Last month, 18 year-old Jamie Keiles caught the attention of several women’s Web sites when she announced her plans to embark on an unprecedented experiment into the female adolescent experience: The Seventeen Magazine Project

For her final month of high school, Jamie would live her life strictly adhering to the tips and advice in the June/July issue of Seventeen then blog about her daily endeavors and  experiences. 

It’s now Day 28 of the experiment and if you haven’t been following along with her, I encourage you to spend the day catching up. 

By the time I got to Day 3, I was completely enamored with Jamie. In fact, I want to adopt her as my little sister. 

 

Her posts are as insightful as they are humorous. So far she’s probed and tackled several poignant topics such as the magazine’s complete disregard for LGBT girls and the cultural insensitivity of their “tribal” fashion trend as well as the general ridiculousness of their editorial content. 

Here’s an excerpt from her May 29th post:

“To go with my 'Bright Prints' look, I also got my nails done to follow the 'Bright Colors' trend that Danielle, age 15, from Minneapolis speaks so highly of. She writes, ‘Whenever I'm feeling down, I can just look at my nails and feel peppy!’ This is bleak. I wish Seventeen would suggest a hobby for Danielle so she didn't have to look to idle nail-gazing as her only source of joy.”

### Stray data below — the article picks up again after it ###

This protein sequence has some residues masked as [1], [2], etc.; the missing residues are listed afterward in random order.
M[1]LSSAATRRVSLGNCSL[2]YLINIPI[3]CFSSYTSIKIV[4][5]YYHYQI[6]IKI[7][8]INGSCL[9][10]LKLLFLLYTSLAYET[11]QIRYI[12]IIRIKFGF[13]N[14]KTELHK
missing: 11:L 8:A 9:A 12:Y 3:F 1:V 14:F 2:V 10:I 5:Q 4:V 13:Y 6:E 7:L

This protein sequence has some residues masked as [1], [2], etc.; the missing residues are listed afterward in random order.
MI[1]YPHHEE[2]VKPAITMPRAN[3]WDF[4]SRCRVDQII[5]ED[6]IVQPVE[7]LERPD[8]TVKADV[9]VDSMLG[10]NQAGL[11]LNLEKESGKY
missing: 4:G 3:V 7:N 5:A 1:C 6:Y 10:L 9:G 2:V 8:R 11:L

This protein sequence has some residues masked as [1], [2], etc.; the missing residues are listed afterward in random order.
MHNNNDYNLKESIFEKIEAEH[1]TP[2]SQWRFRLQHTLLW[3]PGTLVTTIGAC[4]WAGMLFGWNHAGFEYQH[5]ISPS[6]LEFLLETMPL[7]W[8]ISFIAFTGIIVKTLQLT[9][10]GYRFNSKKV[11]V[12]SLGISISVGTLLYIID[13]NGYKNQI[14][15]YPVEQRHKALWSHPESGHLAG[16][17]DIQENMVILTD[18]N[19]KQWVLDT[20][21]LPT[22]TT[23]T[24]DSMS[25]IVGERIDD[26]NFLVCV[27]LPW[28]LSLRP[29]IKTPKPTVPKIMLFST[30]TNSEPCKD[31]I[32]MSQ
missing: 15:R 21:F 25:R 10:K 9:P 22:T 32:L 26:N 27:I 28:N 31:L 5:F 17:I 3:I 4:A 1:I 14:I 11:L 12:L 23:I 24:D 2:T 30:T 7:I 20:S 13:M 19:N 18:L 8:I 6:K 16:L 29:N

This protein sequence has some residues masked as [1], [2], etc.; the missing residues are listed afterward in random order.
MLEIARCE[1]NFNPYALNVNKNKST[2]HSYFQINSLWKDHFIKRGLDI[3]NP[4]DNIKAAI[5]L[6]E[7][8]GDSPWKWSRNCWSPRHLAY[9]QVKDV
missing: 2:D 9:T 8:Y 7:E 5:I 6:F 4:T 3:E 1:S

I also throughly enjoyed reading her comments about the “Free Hot Guy Mag” that came with the issue.   

“The hotties are repetitively asked about their go-to moves, their relationship habits, and their theories on romance,” Jamie writes. “When Taylor Lautner is asked to describe his ideal girlfriend, three out of the four traits end up being things that glorify him, and the odd fourth is one that makes the girl in question look bad.” 

She even included this cute little pie chart to show the celeb/vampire ratio of the Seventeen-approved hunks...

                         

So what exactly inspired Jamie to put herself through 30+ days of torture? 

Here’s what she said in an interview with IHeartDaily.com:

Seventeen is marketed as a lifestyle magazine, but the lifestyle they appear to be selling is one that mostly includes clothes and makeup. By offering young girls this limited set of interests, I think that we are setting the bar very low for who we believe they are. Let’s give girls a little more credit, and something a little better to strive for.”

Today was Jamie's last day of high school and her graduation on June 21 will mark the end of her project. 

In the fall she'll be heading to the University of Chicago where she plans on studying economics, gender studies, and sociology.

 

 

Think Jamie is as awesome as I do? Befriend her on Facebook, follow her on Twitter and check out her personal Web site

[Images: TheSeventeenMagazineProject.com]

 


 


 


Tagged in: young feminists, women's magazines, The Seventeen Magazine Project, Seventeen Magazine, Jamie Keiles, Feminist   

The opinions expressed on the BUST blog are those of the authors themselves and do not necessarily reflect the position of BUST Magazine or its staff.




blog comments powered by Disqus